Construction Project Management for the Not So Smart!

Construction Project Management for the Not So Smart!

Construction Project Management for the Not So Smart!

4 Steps to Successful Construction Project Management

By William Goodman

Because of the ever-growing array of huge, complex and technically challenging projects in today’s world, project management has become a critical skill. People need special tools, techniques and knowledge to handle their project management assignments, such as confirming a project’s justification, developing project objectives and schedules, maintaining commitment for a project, holding people accountable, and avoiding common pitfalls.

Having or obtaining these critical skills may be somewhat overwhelming and intimidating. However, by following a few basic and simple steps a manager can avoid getting tangled up with the technical challenges and pitfalls that inherently come with being in this position.

It’s no secret that following a simple rule called KISS can be good philosophy to have: Keep It Simple Stupid. But, here are some additional steps to take to avoid traps and challenges:

1. Know Your Contract.

You must know the contract: what it says, the objectives, the contractors’, owners;/clients’ and architect’s responsibilities, , the deliverables, milestones, the common terms, etc.  Be sure to highlight and tab the essential parts of the contract that require action for quick reference later.

By understanding the contract, you can manage assignments and project justification. Prepare a matrix to track the assignments and who is responsible for each task or action required.

2. Communicate, Communicate, Communicate.

The manager must be able to communicate whether in writing or verbally. According to Dale Carnegie, author of How to Win Friends and Influence People, 85% of success on the job is due to one’s ability to lead people and personality. Only 15% of success is due to one’s technical knowledge. Therefore, the ability to communicate with people is vital and essential in increasing your success tremendously. It takes time to develop good communication skills and a good part of that development requires you to be a good listener. You should be listening two times more than speaking.

Try to avoid these kinds of pitfalls when communicating: expressing your feelings, making it personal, guessing or making assumptions. These types of emotions do not go over well in the business world, let alone in construction. Stick to the topic and facts. Be proactive – not reactive. Always maintain your composure and confidence. And, always be ready for that unexpected curve ball that undoubtedly will come at some point in time, but do not waiver or overreact to these types of situations.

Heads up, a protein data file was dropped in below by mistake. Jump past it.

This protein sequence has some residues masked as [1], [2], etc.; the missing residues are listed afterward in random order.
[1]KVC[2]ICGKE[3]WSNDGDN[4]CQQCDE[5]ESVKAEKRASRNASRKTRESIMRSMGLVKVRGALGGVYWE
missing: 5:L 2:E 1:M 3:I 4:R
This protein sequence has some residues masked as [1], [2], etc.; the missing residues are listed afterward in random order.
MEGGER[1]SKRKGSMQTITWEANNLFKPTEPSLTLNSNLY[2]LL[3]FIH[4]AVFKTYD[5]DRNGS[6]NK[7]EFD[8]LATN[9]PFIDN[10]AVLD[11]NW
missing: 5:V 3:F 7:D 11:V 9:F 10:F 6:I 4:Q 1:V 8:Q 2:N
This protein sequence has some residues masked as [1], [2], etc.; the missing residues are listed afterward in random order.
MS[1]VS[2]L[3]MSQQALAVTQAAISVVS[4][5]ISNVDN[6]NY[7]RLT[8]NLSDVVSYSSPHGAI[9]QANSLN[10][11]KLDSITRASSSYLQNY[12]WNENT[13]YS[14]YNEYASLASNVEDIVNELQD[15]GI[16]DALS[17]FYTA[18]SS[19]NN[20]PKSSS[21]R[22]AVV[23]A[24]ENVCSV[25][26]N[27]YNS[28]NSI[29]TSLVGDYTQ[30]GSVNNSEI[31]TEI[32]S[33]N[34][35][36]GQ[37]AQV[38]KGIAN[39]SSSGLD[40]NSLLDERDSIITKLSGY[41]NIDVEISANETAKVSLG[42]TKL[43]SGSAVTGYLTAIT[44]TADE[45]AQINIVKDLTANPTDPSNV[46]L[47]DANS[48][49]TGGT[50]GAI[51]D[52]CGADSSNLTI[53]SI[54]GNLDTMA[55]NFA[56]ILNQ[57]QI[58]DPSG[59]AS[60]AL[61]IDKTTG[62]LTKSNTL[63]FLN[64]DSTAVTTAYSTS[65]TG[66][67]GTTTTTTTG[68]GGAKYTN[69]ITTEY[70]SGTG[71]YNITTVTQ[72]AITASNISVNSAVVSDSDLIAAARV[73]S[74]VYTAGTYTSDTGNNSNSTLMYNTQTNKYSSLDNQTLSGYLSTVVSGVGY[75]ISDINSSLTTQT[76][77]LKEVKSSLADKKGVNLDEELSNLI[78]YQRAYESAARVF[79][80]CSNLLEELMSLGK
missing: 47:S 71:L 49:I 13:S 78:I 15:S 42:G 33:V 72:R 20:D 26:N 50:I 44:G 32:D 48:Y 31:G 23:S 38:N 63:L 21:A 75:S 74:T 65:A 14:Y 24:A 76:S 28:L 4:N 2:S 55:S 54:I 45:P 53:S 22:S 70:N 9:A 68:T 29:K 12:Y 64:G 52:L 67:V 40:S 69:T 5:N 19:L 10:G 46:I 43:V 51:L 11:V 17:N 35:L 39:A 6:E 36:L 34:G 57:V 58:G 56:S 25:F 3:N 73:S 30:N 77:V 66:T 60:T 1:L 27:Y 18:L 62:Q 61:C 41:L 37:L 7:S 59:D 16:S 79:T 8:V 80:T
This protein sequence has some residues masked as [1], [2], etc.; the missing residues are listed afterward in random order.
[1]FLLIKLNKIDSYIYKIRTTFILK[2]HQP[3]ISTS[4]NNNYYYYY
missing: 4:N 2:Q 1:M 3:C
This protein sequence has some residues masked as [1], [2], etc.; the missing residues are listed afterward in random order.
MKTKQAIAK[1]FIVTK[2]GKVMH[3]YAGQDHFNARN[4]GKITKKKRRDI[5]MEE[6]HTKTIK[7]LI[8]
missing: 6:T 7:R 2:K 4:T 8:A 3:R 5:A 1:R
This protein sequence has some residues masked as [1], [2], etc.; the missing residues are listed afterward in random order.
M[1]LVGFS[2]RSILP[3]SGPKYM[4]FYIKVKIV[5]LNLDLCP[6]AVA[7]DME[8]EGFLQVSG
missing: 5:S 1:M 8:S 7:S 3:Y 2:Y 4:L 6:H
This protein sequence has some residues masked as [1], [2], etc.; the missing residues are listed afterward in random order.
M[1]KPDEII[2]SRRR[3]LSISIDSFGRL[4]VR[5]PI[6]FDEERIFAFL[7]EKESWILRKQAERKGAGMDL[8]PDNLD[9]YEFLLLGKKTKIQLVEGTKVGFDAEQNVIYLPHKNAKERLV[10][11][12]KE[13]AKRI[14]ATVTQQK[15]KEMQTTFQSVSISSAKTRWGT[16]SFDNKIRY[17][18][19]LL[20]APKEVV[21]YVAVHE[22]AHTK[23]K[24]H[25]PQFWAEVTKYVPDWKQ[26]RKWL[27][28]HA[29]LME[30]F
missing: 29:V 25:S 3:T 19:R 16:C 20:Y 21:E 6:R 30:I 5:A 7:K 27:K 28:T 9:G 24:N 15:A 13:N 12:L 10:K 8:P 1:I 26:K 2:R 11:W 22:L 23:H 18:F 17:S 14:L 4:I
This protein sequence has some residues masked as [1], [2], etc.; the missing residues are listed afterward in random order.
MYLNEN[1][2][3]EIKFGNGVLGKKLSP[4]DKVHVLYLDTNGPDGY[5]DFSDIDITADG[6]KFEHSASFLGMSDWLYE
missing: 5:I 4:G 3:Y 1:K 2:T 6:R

3. Be Prepared.

One of the more important and time consuming tasks that a manager is responsible for is preparing and administering project meetings. Plan to start preparing for a scheduled meeting – whether it’s a conference call or in-person – at least a week in advance.

First, start by drafting the meeting agenda. Then, gather and assemble supportive documentation and exhibits that will be reviewed at the meeting. Be sure that all participants have confirmed or accepted the meeting request or invite.  If applicable, send out the meeting agenda and attachment to the participants a day in advanced.

Finally, when it comes time for the meeting, allow for some interaction and light conversation between all attendees. Most importantly, be prepared and anticipate the unexpected.

4. Keep Things In Proper Perspective.

You must be able to adapt to an array of personalities and the unexpected. Therefore, you need to be flexible with your management style so that you can make adjustments to achieve your goals and end results. Do not take yourself too seriously. Instead, strive to balance seriousness and light humor. This is something you are more apt to figure out through real-life experiences.

William Goodman, Senior Project  Manager for Triune, is a highly accomplished multi-talented project  manager with over 30 years of construction experience. He encompasses excellent skills in preparing schedules and managing job costs, budgeting, contract negotiation, Design Build, and pre-construction services.

The Punch List is Triune’s proprietary blog for discussing issues and providing insights specific to the commercial construction industry. Copyright 2014 TMV, LLC (Triune).  Any and all rights reserved.

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